German Gold Returns Home: How Populism is Influencing Monetary Policy
Germany has completed the transfer of $13 billion in gold reserves from New York to Frankfurt. The transfer is one step in a plan developed by Germany’s central bank in 2013 that aims to repatriate half the gold reserves it keeps abroad. The final transfer is expected from Paris later this year, completing the project three years ahead of schedule.
Germany is not bringing home its gold bullion in response to concerns about President Trump’s monetary policy, officials said. Instead, it’s a recognition that the broader political and economic climate has shifted—not to mention a response to populist pressure within Germany and across Europe.
Germany’s gold reserves, valued at $127 billion, are the second-largest stockpile of precious metal in the world. The German government cultivated these reserves after World War II, to protect German economic prosperity. During the Cold War, up to 98% of the reserves were stored abroad.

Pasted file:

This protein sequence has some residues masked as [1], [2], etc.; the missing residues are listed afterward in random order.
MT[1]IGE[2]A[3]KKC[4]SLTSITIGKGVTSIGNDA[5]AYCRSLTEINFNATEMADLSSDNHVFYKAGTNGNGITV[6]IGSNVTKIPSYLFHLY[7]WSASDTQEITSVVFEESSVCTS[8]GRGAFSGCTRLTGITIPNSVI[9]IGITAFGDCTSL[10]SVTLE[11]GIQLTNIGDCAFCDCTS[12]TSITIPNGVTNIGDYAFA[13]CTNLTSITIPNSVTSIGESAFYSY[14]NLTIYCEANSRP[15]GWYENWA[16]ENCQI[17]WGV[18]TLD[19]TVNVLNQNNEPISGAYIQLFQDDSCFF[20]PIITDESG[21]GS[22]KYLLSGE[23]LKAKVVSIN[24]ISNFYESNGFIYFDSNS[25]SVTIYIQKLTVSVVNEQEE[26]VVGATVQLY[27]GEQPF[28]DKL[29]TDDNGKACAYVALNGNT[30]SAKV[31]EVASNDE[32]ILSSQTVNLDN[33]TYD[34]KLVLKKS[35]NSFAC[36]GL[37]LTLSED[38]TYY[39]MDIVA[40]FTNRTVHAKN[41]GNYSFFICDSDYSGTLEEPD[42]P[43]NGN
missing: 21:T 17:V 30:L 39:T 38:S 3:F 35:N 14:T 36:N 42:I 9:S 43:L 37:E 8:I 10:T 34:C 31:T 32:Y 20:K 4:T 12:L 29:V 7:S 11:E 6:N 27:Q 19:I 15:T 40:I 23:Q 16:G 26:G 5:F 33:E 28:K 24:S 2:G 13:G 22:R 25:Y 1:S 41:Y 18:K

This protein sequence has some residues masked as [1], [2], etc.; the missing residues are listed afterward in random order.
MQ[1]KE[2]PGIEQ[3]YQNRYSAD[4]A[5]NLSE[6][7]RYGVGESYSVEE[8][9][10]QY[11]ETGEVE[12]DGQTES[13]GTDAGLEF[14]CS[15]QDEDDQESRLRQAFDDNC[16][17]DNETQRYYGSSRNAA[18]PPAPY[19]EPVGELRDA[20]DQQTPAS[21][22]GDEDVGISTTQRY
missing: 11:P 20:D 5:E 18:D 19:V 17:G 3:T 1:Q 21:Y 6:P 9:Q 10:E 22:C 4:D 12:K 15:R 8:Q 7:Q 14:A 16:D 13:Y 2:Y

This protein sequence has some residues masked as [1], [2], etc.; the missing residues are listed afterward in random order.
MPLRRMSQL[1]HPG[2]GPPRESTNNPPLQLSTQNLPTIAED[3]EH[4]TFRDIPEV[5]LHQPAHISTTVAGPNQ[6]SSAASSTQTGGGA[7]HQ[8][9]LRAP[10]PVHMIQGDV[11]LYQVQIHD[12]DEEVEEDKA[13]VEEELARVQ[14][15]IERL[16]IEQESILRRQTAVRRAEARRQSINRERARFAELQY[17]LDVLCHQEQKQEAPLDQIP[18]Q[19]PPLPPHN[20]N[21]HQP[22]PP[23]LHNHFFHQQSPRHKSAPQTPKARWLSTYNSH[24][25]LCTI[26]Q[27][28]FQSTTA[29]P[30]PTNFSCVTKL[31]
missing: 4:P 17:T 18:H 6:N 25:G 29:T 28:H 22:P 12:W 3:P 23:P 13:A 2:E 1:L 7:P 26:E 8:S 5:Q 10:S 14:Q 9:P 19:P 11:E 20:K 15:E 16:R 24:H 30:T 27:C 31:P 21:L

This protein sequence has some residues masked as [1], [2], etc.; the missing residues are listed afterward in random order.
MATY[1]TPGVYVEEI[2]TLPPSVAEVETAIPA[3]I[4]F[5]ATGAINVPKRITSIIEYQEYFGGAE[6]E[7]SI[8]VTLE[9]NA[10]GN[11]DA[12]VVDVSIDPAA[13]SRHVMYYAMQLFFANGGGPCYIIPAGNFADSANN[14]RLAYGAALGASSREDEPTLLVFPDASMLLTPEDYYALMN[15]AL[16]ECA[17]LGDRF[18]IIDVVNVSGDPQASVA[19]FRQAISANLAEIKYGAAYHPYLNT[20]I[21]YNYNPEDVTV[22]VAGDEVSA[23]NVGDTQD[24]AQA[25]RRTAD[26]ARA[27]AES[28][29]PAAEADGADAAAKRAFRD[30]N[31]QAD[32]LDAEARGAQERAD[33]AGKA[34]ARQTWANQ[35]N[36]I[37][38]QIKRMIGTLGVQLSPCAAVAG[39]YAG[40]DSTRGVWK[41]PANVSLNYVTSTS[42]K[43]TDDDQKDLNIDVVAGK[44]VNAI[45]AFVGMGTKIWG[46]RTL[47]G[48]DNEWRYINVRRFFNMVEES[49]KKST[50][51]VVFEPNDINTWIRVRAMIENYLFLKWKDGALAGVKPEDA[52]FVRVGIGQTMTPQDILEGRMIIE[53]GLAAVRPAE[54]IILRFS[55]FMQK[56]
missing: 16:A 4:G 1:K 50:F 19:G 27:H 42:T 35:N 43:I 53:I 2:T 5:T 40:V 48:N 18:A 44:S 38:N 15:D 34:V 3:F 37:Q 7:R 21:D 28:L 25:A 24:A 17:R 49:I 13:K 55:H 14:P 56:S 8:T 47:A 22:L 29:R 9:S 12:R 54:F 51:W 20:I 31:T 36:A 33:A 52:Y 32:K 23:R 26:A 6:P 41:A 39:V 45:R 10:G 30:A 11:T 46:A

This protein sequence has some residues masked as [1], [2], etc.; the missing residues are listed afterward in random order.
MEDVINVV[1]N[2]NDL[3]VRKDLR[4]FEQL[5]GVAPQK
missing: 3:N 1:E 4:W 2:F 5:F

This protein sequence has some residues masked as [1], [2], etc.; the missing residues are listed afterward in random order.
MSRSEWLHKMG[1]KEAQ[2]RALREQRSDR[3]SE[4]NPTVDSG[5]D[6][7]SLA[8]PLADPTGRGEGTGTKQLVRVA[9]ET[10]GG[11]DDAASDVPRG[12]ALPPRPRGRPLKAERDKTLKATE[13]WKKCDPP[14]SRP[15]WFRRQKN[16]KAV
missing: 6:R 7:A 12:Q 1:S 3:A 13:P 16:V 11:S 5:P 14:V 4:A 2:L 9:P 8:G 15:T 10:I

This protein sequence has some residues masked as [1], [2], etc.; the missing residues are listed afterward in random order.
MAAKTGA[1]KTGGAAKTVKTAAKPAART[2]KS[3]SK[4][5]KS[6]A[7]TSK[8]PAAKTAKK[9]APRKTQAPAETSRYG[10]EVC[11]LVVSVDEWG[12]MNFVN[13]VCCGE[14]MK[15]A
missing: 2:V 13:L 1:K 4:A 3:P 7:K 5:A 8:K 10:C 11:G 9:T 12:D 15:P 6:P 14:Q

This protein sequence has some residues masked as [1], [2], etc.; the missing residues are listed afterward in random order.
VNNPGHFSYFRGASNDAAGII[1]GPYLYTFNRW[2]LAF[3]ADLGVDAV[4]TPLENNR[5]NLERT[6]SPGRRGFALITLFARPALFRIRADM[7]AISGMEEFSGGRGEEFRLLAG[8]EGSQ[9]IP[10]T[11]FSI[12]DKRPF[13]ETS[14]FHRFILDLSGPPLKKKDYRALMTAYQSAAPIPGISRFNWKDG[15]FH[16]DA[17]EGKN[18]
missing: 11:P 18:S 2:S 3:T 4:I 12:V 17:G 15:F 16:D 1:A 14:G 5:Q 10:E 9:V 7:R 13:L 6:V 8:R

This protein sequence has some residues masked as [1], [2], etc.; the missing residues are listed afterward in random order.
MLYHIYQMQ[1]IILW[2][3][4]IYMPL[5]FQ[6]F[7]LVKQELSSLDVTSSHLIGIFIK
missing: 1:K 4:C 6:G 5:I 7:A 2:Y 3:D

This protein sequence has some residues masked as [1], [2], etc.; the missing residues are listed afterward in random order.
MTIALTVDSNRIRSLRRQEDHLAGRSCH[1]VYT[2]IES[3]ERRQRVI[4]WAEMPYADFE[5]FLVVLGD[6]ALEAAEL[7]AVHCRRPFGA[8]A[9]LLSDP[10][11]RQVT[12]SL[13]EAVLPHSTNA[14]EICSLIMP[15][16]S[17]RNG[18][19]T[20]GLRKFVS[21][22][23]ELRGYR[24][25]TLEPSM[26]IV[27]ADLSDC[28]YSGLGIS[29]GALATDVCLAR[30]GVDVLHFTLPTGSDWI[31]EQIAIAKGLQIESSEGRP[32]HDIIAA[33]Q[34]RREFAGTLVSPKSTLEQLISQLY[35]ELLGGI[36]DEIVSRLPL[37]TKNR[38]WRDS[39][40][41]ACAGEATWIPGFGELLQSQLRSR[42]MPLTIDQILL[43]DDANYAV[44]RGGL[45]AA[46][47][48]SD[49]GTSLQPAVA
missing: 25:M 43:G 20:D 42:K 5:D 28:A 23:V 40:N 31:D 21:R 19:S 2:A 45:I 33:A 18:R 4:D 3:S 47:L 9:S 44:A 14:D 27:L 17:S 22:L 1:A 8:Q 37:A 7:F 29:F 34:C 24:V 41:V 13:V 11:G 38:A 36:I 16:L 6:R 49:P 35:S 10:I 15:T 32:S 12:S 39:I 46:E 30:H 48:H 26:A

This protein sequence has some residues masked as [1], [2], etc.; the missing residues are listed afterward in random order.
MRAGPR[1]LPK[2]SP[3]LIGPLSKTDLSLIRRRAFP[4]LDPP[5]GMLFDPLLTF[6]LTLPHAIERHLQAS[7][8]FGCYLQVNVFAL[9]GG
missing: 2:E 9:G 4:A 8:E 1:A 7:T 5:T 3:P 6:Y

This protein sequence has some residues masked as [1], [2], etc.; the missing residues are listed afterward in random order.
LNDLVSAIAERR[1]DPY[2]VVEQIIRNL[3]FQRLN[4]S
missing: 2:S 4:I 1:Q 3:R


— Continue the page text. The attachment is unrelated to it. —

Around 2012, conspiracy theories questioned whether Germany still had the gold reserves it claimed to possess. At the same time, the “Bring Our Gold Back Home” campaign fueled fears that the euro crisis could lead to the loss of German gold reserves.
The plan to bring Germany’s gold home is gaining traction. Candidates like France’s Marine Le Pen and movements like 5-Star in Italy openly advocate withdrawing from the Eurozone, leading some to suggest that the gold will be needed to back a new German currency should the euro collapse.
Though gold has not been directly linked to currency since the US ended the Bretton Woods agreement in 1973, gold reserves can improve international confidence in a currency and help keep trade flowing.
For now, Germany appears to be staying the course. As laid out in the 2013 plan, half the country’s foreign gold reserves will stay in London and New York, and the Bundesbank has no plans to move them.